The Hematologist

May-June 2013, Volume 10, Issue 3

Ask the Hematologist: May-June 2013

Charles S. Abrams, MD Professor of Medicine, Pathology, and Laboratory Medicine; Director,
PENN-CHOP Blood Center for Patient Care and Discovery, Philadelphia, PA

Published on: May 01, 2013

Dr. Abrams indicated no relevant conflicts of interest.

The Question

What is your view of the safety and efficacy of novel oral anticoagulants?

My Response

When Richard Nixon “opened the door” to China in 1971, he met with Zhou Enlai, the first Premier of the People’s Republic of China. Many of their conversations were focused on developing trade between their two countries, but some discussions were designed to gain insight into each other’s culture and perspectives. At one point, Nixon queried the Premier on his opinion of the French Revolution of 1789. Zhou Enlai’s response was that it was “too soon to say.” Many interpreted this remark as exemplary of a nation that exhibits extreme patience (although the response may have been merely an example of international miscommunication). But the philosophy of patience is one that often serves its followers well, including physicians. When patients query me about whether they should switch their warfarin anticoagulation to a novel oral anticoagulant (NOAC), I find myself echoing the Chinese Premier and stating that it is still too soon to say with confidence.

For well over a decade, pharmaceutical companies have attempted to replace vitamin K antagonists such as warfarin. In the United States alone, more than 2 million people are treated with anticoagulation, making this avenue of pursuit quite lucrative. All of us who manage patients on warfarin easily understand the desire to replace warfarin with a drug with less complicated dosing. But, are we there yet? The initial contender was an oral thrombin inhibitor, ximelagatran. However, liver failure in several recipients of this medication caused the drug to be removed from clinical evaluation. Now, there are three NOACs that have been approved by the FDA. These are the oral thrombin inhibitor dabigatran and two factor Xa inhibitors, rivaroxaban and apixaban. But, what do we know about these novel agents, and, more importantly, what don’t we know?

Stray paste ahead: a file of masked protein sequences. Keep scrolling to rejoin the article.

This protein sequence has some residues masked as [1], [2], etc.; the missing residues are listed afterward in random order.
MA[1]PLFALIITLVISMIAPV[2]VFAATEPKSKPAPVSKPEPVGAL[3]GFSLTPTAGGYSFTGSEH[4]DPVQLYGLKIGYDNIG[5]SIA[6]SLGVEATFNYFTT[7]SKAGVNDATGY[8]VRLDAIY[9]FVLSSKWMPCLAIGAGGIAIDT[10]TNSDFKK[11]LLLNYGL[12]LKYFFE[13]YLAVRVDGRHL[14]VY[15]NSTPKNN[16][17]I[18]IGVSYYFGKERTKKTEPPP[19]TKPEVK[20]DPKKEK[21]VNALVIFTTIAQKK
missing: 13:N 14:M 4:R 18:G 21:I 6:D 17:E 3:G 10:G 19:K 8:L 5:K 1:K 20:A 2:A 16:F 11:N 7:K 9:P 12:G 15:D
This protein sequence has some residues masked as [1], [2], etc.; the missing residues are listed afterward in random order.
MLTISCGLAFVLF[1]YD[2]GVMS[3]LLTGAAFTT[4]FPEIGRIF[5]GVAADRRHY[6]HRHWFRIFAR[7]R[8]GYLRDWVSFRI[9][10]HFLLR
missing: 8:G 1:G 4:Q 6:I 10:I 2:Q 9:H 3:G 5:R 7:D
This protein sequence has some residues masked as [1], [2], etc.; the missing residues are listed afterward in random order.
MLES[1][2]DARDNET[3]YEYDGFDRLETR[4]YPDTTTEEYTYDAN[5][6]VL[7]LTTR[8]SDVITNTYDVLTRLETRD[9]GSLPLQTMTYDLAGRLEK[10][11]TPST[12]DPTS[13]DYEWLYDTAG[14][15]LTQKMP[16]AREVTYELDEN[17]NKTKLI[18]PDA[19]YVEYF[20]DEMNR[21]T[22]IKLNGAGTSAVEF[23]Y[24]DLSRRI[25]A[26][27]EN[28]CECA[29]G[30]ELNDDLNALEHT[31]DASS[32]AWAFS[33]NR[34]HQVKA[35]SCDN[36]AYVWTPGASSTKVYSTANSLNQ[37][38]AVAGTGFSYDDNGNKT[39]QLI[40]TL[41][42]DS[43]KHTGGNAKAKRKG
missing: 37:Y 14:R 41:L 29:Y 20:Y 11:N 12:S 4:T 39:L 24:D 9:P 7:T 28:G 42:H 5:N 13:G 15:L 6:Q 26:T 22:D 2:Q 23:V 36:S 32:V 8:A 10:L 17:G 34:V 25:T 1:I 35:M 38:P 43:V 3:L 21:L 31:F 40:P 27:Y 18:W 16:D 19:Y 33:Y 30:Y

What Do We Know?

A lot, but not all of what we know about the NOACs is good. Dabigatran, rivaroxaban, and apixaban each have the obvious advantage over warfarin of fixed doses that do not require laboratory monitoring. They also exhibit similar, or even improved, efficacy when compared with warfarin. But, if there is improved efficacy for any of these drugs when compared to warfarin, such advantages are modest.

To date, the safety of these agents when used in clinical trials also appears to be acceptable. However, one would have anticipated that fixed dosing and relatively fewer drug interactions would have resulted in a vastly superior safety profile and far fewer hemorrhagic complications. Consistent with this assumption, the risk of the dreaded intracranial hemorrhage is significantly reduced in patients taking an NOAC when compared with warfarin. Improvement in other types of hemorrhages, however, has not been a consistent finding. In fact, in the calendar year 2011, dabigatran replaced warfarin as the drug most frequently reported to the FDA as being associated with adverse events, and when compared with warfarin, both dabigatran and rivoroxaban appear to increase the risk of gastrointestinal bleeding.1,2 Further, it must be emphasized that there are existing treatment strategies for reversing anticoagulation induced by warfarin but not for anticoagulation induced by any of the available NOACs. Similar to warfarin, non-hemorrhagic adverse effects appear to be rare in patients taking NOACs. However, as post-marketing data have accumulated, dabigatran, when compared with warfarin, has been found to be associated with a small, but definite, increased risk of myocardial infarction.1,3,4 Finally, we know that patient compliance is not great. For all of the NOACs, failure to adhere to the dosing schedule is in the range of 20 to 25 percent, even in the setting of clinical trials.1,3,5

What Don’t We Know?

Almost all of the available evidence for NOACs is derived from patients enrolled in clinical trials, many of whom who were treated for only a few months. Because clinical outcomes for patients treated in “real-world” settings may differ from those for patients enrolled in clinical trials, I find it difficult to inform my patients about the true risks and benefits of these new agents.